The United Kingdom and Australia have asked their citizens to avoid travel to Nigeria in the latest security advisories issued on Thursday.
Also, the European Union warned that insecurity might prevent elections from holding in parts of the country, adding that “security climate” was very hostile.
In October last year, the United States, UK, Canada, Germany, and Bulgaria issued terror alerts, warning their citizens in Nigeria to avoid shopping malls, religious centres and hotels which they said could be targeted by terrorists.
But the Federal Government dismissed the advisories, describing them as false and assured Nigerians to go about their lawful business as the country was safe and secure.
Last December, the Tony Blair Institute disclosed that the elections could be disrupted by Boko Haram, the Indigenous People of Biafra and criminal gangs.
In an updated travel advisory on Thursday, the Australian government urged its citizens to reconsider or shelve their intending visits to Nigeria.
A statement by the Australian government read “Nigeria is scheduled to hold national and state elections between 25 February and 11 March. The risk of election related violence is high. You should avoid all political gatherings and election related sites in the lead up to, during and after this period.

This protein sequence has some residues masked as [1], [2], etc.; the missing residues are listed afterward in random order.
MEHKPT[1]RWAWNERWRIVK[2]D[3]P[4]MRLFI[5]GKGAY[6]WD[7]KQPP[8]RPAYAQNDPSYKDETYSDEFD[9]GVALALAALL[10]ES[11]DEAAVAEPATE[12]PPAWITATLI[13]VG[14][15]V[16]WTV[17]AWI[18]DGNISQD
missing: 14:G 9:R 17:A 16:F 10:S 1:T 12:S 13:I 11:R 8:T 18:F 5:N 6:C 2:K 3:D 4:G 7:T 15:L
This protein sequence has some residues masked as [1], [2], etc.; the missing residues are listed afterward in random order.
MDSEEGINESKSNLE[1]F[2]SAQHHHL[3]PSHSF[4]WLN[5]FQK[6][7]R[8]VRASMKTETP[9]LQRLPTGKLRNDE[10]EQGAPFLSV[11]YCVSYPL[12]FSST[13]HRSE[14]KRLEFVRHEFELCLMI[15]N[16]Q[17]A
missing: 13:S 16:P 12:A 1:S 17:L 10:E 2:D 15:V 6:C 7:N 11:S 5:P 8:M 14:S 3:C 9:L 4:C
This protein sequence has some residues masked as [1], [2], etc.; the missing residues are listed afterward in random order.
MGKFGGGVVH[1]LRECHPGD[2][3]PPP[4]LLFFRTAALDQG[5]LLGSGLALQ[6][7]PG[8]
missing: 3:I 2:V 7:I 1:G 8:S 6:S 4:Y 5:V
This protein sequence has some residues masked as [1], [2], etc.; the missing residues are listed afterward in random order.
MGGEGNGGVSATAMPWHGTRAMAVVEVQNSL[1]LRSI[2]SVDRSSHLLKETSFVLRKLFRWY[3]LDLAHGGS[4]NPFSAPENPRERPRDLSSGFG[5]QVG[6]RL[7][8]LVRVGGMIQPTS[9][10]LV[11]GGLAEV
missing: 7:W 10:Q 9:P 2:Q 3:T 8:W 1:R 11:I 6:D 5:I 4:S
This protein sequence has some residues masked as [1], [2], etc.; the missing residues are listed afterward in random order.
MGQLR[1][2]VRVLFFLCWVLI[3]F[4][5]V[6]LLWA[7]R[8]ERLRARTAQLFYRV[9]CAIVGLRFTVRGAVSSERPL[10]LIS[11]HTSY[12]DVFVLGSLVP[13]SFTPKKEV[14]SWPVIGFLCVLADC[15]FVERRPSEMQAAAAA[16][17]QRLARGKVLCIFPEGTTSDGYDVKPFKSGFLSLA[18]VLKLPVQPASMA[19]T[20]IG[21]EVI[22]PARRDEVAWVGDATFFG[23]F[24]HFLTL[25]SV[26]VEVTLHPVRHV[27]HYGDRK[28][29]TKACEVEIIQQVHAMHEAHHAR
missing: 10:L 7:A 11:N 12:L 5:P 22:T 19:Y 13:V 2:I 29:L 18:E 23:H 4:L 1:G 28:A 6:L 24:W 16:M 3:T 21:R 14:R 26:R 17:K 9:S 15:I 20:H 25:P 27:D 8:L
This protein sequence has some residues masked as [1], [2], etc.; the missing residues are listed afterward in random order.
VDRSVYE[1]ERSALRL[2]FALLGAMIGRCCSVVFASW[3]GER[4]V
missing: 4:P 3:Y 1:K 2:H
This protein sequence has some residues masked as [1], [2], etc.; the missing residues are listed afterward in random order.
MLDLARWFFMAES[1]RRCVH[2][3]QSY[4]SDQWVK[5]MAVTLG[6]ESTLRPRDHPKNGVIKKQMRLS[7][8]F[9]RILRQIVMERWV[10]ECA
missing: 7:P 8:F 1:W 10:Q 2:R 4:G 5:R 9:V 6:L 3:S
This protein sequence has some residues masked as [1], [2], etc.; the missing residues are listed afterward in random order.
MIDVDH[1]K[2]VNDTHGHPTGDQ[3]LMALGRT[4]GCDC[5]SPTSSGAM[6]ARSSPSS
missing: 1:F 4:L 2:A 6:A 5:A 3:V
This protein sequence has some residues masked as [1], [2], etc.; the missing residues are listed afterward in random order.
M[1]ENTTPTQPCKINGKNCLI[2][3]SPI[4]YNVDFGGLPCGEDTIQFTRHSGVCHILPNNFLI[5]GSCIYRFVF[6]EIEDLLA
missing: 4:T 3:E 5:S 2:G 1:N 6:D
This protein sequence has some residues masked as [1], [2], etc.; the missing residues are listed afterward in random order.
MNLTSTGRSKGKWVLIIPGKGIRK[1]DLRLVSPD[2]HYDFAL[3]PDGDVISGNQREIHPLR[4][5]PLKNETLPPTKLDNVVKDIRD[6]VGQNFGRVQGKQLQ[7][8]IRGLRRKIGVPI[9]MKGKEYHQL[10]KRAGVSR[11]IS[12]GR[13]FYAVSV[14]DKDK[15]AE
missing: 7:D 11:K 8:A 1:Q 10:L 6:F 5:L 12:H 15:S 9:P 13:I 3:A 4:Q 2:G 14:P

“Offices of the Independent National Electoral Commission across the country have already been targeted and should be avoided. Politically motivated murders and kidnappings have occurred, and the threat of further incidents remains high.”
For those planning to visit, the government urged them to “Reconsider your need to travel. We have reviewed our travel advice for Nigeria and now advise reconsider your need to travel to Abuja.”
Corroborating the Australian alert, the UK government also warned that protests might break out during the election.
The UK government said, “Nationwide elections will take place in Nigeria in February 2023, and there is a heightened risk of protests during this period.